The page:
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What Is Baby-Led Weaning?

A self-weaning baby eating a banana.
The weaning process should be gradual, not abrupt.
Breastfeeding is usually still necessary during baby-led weaning.
Article Details
  • Written By: Marjorie McAtee
  • Edited By: W. Everett
  • Last Modified Date: 26 July 2014
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Baby-led weaning, or BLW, is a means of presenting adult food to a baby who is ready to begin weaning. At the age of six months, most healthy babies can sit up, bring food to their mouths with their hands, and chew and swallow the food. Baby-led weaning dispenses with spoon feeding, to give babies more control over what and how much they eat. Baby-led weaning is often promoted as a way to introduce young babies to solid foods, and to help babies develop an interest in trying new foods and participating in family mealtimes. BLW is a safe way to wean babies off of breastfeeding or formula and help them become accustomed to eating solid foods.

Proponents of baby-led weaning believe that this method of weaning has a number of advantages over spoon-feeding pureed foods during weaning. BLW allows babies to self-regulate their solid food consumption, eating only as much as they like. Because babies are allowed to control the amount of food that goes into their mouths, they are less likely than spoon-fed babies to choke on solid foods.

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Experts recommend that babies six months and older be allowed to sit with the family during mealtimes and be offered foods that they can eat with their hands. Foods of different textures can be given to help babies get used to the idea of eating a variety of different foods. Parents who practice baby-led weaning often believe that their babies enjoy a more varied diet, join more easily into family meals, and are less picky about what foods they will eat later in life.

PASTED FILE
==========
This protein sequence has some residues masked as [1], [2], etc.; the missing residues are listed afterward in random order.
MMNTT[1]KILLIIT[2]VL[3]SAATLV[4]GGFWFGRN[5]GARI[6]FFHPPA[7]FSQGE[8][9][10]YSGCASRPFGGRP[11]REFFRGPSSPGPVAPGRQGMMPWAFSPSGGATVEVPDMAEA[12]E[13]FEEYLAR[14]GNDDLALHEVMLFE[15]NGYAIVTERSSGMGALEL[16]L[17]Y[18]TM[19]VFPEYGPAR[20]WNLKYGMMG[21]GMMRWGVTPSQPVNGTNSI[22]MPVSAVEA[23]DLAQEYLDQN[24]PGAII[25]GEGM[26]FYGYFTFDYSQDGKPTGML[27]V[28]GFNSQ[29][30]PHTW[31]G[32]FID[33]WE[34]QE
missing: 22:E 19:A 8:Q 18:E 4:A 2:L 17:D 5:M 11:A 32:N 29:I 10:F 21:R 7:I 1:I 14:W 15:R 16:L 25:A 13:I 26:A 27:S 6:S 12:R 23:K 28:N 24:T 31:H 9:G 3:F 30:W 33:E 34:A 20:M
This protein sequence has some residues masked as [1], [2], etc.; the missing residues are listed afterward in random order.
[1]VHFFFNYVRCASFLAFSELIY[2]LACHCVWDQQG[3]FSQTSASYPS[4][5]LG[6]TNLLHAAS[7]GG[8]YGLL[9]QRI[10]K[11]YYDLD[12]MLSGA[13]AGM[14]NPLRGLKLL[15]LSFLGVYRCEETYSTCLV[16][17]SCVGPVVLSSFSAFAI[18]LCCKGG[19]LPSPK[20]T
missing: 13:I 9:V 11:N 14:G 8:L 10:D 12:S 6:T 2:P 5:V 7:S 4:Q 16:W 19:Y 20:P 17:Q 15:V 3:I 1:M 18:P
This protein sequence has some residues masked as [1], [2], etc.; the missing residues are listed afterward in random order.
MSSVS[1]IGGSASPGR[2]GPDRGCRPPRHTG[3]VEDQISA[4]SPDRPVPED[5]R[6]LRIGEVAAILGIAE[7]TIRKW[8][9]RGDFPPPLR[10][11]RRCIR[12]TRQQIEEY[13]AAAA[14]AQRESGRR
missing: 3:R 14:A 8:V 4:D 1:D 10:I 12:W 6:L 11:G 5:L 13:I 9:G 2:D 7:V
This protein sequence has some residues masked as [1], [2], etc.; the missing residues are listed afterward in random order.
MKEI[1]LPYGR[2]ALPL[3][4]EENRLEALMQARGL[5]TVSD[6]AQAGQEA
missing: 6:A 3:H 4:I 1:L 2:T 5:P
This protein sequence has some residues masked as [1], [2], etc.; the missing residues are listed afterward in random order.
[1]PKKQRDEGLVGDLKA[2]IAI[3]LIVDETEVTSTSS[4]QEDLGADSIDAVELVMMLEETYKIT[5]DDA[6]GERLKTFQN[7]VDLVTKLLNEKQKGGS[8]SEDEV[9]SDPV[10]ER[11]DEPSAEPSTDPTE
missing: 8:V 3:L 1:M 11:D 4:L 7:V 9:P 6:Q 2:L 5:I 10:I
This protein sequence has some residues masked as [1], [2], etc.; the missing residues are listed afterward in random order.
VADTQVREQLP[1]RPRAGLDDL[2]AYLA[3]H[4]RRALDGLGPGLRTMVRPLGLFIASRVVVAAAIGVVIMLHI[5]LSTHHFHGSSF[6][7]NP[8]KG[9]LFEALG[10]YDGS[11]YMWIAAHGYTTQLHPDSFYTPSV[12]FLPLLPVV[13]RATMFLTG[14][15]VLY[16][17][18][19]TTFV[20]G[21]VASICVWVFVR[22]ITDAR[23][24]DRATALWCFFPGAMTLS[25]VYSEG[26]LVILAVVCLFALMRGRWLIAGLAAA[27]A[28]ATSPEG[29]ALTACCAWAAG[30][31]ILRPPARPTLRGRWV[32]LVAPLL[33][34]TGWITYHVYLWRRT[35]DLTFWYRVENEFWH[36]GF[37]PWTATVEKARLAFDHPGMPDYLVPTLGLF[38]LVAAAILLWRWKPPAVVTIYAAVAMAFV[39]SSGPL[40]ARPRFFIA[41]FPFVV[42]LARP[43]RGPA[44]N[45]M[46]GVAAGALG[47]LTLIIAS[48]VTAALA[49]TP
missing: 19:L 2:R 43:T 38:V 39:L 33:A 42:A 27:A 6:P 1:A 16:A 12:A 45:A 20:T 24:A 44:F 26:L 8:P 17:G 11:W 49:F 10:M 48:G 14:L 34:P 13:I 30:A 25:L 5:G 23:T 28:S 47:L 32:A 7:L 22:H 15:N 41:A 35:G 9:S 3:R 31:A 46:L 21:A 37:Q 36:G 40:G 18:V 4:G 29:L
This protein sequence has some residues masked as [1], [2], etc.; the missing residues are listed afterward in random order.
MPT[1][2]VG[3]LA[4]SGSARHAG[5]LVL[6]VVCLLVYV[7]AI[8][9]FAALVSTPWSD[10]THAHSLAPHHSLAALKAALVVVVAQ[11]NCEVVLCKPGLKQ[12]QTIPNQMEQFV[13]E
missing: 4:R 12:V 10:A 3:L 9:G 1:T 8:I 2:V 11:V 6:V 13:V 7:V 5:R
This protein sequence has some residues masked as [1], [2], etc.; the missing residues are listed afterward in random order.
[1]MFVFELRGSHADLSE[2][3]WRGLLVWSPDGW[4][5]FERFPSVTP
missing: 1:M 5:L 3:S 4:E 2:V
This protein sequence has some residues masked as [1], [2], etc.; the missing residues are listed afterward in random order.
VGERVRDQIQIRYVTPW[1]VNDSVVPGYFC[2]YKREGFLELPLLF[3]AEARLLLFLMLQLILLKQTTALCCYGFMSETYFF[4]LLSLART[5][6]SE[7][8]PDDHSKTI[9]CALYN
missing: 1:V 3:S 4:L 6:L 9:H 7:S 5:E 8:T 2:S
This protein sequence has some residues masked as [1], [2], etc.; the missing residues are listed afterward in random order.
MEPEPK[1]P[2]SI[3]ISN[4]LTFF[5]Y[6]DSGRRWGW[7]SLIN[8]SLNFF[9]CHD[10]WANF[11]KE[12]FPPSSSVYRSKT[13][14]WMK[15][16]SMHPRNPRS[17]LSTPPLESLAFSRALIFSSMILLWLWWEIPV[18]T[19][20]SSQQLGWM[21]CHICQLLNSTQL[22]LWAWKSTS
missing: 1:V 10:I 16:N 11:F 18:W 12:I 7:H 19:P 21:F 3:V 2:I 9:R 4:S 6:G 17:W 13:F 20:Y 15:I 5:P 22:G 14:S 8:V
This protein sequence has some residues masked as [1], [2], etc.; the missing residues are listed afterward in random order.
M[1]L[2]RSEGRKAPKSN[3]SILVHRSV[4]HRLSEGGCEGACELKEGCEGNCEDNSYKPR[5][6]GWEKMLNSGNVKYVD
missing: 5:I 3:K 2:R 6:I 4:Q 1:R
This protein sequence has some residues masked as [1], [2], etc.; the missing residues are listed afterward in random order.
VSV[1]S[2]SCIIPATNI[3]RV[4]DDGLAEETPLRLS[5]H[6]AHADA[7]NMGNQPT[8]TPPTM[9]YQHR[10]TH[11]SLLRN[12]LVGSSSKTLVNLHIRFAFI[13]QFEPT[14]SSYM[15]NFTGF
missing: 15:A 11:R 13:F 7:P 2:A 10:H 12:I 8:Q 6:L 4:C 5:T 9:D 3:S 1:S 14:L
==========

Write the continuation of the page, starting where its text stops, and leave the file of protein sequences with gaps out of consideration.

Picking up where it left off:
Babies who are breastfed may take to baby-led weaning more quickly than babies who are bottle-fed, because their chewing muscles are more developed. Bottle-fed babies can, however, benefit from baby-led weaning as well. BLW carries a minimal risk of choking, so babies should always be supervised during eating. Babies should be allowed to sit upright while feeding themselves, and they should generally not be given nuts or fruits with pits.

Most healthy babies can begin feeding themselves finger foods from the age of six months. Babies with developmental problems, or babies who were born prematurely, may need to be weaned when they are older. Babies in general are ready to feed themselves when they are capable of sitting upright, grasping food in their fists, and bringing that food to their mouths.

While BLW is considered a good way to accustom babies to the idea of eating solid foods, babies of this age will generally not be able to feed themselves adequately to meet their nutritional needs. Babies will usually still need regular feedings of breast milk or formula, as well as pureed baby foods, to meet their nutritional requirements.

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